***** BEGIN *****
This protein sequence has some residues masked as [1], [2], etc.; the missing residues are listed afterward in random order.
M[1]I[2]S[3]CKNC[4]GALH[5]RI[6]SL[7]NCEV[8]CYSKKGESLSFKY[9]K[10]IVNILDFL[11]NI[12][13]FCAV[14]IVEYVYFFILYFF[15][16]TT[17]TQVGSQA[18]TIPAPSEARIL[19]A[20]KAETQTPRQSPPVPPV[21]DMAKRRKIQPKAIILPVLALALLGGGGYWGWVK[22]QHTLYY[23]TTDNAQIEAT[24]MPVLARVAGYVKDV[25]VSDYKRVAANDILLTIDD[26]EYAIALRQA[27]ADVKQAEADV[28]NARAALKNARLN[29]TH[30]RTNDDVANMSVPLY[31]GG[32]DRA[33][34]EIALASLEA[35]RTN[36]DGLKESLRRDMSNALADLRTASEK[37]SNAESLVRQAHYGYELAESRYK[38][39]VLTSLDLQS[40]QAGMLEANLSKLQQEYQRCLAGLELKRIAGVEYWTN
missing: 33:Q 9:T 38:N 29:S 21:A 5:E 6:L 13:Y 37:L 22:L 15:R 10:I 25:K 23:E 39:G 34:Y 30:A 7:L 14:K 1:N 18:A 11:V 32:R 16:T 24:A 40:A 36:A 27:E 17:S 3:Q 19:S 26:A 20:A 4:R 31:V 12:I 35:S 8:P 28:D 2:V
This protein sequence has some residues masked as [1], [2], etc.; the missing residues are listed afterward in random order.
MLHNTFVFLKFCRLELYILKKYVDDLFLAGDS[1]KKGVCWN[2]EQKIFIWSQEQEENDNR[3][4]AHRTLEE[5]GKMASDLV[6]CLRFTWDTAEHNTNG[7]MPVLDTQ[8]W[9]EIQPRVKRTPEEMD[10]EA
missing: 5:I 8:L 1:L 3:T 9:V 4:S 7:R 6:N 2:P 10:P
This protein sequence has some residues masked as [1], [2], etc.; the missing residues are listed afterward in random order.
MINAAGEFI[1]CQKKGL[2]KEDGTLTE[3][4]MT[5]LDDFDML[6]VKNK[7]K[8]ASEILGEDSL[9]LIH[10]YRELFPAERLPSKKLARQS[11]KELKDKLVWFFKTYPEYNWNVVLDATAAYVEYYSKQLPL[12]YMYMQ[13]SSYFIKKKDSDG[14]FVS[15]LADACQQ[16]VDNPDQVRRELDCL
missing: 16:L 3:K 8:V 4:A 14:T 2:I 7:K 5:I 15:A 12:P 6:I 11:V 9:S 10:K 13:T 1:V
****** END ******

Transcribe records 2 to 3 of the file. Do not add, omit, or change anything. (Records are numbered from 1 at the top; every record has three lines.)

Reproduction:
This protein sequence has some residues masked as [1], [2], etc.; the missing residues are listed afterward in random order.
MLHNTFVFLKFCRLELYILKKYVDDLFLAGDS[1]KKGVCWN[2]EQKIFIWSQEQEENDNR[3][4]AHRTLEE[5]GKMASDLV[6]CLRFTWDTAEHNTNG[7]MPVLDTQ[8]W[9]EIQPRVKRTPEEMD[10]EA
missing: 5:I 8:L 1:L 3:T 9:V 4:S 7:R 6:N 2:P 10:P
This protein sequence has some residues masked as [1], [2], etc.; the missing residues are listed afterward in random order.
MINAAGEFI[1]CQKKGL[2]KEDGTLTE[3][4]MT[5]LDDFDML[6]VKNK[7]K[8]ASEILGEDSL[9]LIH[10]YRELFPAERLPSKKLARQS[11]KELKDKLVWFFKTYPEYNWNVVLDATAAYVEYYSKQLPL[12]YMYMQ[13]SSYFIKKKDSDG[14]FVS[15]LADACQQ[16]VDNPDQVRRELDCL
missing: 16:L 3:K 8:V 4:A 14:T 2:I 7:K 5:I 15:A 12:P 6:I 11:V 9:S 10:K 13:T 1:V